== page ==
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West Valley City Journal

Student-led campaign to bring golden spike to Utah gains speed

Jul 07, 2023 12:16PM ● By Darrell Kirby

Students at Armstrong Academy in West Valley City celebrate receiving more than 1,000 letters in support of returning the transcontinental railroad golden spike from California to Utah. (Darrell Kirby/City Journals)

The effort to bring the golden spike that marked the completion of the transcontinental railroad in Utah back to the state has moved a little farther down the track. 

By the end of May, fourth-grade students at the Granite School District’s Armstrong Academy in West Valley City had received more than 1,000 letters submitted online, by mail and email supporting the return to Utah of the golden spike along with the silver spike and the silver maul used to drive the spikes into the ground on May 10, 1869.

“The support we have received throughout the campaign from day one has been astounding,” said teacher David Pendleton, whose class launched the effort six weeks earlier. “It really struck a chord with people around the state and around the country. That’s something I didn’t expect.” 

“I thought we were only going to get like a 100, maybe 200 (letters),” said fourth-grader Elias Vave. 

Local broadcasters and a public relations firm hopped aboard the golden spike cause by donating air time and marketing expertise to help spread the word. 

“They walked us through it step-by-step and let us know what we needed to do,” Pendleton said.

Pendleton said that while many of the messages were sent by Utahns, others came from throughout the West and as far away as New York thanks to some national media coverage. A couple from Spain even wrote a letter of support while they were visiting Utah. 

Some examples of letters written included one from Tommy T. of Utah who wrote, “I’m proud of where I live. I’m proud of our history, our commitment to family and industry, and our hunger for progress. I would love to bring these treasures so I can share this history with my children. I sincerely hope you’ll send these to Utah on a long-term loan so we can embrace such a golden moment in our state’s history.”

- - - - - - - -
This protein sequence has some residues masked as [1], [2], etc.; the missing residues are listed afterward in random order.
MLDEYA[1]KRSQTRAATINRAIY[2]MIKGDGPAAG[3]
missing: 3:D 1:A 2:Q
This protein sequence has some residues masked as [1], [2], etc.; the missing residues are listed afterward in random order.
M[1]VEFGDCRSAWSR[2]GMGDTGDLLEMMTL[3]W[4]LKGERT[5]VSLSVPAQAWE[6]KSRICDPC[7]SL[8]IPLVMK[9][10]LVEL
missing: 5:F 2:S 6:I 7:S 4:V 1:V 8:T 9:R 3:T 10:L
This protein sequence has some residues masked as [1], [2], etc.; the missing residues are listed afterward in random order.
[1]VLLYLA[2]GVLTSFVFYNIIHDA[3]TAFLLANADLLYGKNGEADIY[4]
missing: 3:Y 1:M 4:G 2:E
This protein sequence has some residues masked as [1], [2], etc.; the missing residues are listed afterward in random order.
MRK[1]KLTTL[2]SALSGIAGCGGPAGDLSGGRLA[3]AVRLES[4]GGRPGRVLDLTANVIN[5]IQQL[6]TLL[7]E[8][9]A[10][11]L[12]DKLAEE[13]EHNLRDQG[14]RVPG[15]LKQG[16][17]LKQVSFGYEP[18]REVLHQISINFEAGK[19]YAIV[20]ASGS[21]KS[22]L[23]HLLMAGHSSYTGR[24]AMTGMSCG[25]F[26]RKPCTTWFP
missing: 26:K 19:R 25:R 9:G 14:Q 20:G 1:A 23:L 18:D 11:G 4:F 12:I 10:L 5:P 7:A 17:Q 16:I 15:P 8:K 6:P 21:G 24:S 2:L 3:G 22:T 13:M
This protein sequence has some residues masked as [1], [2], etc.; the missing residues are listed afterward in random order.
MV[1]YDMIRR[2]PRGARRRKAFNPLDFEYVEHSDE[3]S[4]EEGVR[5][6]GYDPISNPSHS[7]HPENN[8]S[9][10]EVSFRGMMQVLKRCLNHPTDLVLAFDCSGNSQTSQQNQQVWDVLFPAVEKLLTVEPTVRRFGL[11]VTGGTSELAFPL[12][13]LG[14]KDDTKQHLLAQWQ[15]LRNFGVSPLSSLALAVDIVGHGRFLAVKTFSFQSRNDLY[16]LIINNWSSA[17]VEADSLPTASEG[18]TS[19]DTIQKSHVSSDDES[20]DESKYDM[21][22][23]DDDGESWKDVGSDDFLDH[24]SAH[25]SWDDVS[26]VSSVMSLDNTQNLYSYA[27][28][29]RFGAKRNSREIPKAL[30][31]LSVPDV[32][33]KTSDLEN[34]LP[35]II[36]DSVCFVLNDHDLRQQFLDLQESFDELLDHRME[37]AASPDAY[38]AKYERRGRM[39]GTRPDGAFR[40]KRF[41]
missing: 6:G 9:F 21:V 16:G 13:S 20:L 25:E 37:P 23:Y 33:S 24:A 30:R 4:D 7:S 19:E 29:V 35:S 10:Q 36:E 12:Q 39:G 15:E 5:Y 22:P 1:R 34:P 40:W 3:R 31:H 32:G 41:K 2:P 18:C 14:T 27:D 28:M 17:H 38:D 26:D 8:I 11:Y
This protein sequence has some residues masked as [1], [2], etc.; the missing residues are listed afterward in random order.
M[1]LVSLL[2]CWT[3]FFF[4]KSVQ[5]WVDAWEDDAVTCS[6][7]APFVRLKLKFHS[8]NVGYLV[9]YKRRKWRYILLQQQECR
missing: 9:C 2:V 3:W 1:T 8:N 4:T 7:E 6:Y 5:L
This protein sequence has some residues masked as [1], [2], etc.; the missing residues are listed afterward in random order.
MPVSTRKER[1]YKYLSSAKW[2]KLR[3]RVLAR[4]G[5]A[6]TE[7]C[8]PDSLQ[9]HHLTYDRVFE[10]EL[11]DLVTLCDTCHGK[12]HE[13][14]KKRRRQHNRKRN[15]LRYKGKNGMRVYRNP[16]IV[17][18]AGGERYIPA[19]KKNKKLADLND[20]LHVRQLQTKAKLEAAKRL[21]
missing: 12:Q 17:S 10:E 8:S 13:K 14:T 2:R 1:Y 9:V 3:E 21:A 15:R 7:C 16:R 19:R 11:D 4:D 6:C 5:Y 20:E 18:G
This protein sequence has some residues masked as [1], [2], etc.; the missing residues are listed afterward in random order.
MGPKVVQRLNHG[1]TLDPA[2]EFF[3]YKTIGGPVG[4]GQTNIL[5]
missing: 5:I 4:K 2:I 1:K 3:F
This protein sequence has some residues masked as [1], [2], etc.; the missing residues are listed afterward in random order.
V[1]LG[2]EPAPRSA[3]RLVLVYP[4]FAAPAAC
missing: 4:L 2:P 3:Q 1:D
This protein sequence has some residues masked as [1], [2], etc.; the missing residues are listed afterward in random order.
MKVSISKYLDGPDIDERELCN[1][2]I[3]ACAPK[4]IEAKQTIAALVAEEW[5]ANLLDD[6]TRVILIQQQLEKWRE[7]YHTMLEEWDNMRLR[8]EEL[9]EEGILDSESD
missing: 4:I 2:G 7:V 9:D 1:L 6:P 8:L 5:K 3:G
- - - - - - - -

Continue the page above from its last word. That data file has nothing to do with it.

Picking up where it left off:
From New York, Jayda-Jynx G. wrote: “I do believe this is an important, and very much valued artifact, and should be returned and displayed in the Museum of Utah, even if it is just a loan.” 

Pendleton and his students announced the campaign dubbed “Spikes2Utah” back in mid-April to seek the support of fellow students and the general public across Utah and beyond to convince the Cantor Arts Center at Stanford University in Palo Alto, California to return the golden spike and its companion artifacts to Utah. They have resided at the museum for decades, in part because Stanford University’s founder, industrialist Leland Stanford, was president of Central Pacific Railroad Company, which built the western half of the transcontinental line from the Bay Area to Promontory Summit in Box Elder County. Union Pacific Railroad constructed the eastern portion. 

If and when the Cantor Arts Center agrees to a temporary loan or permanently hands over the golden and silver spikes and maul, they will be displayed at a new Utah history museum to be built as part of a larger multipurpose state building slated for completion in 2026 just north of the capitol. Tim Glenn is director of that under-construction museum. “We’ll submit a letter (to Cantor) citing that we’re interested in exhibiting the spikes,” he said. “There’s a formality in the museum world that we’ll follow.” λ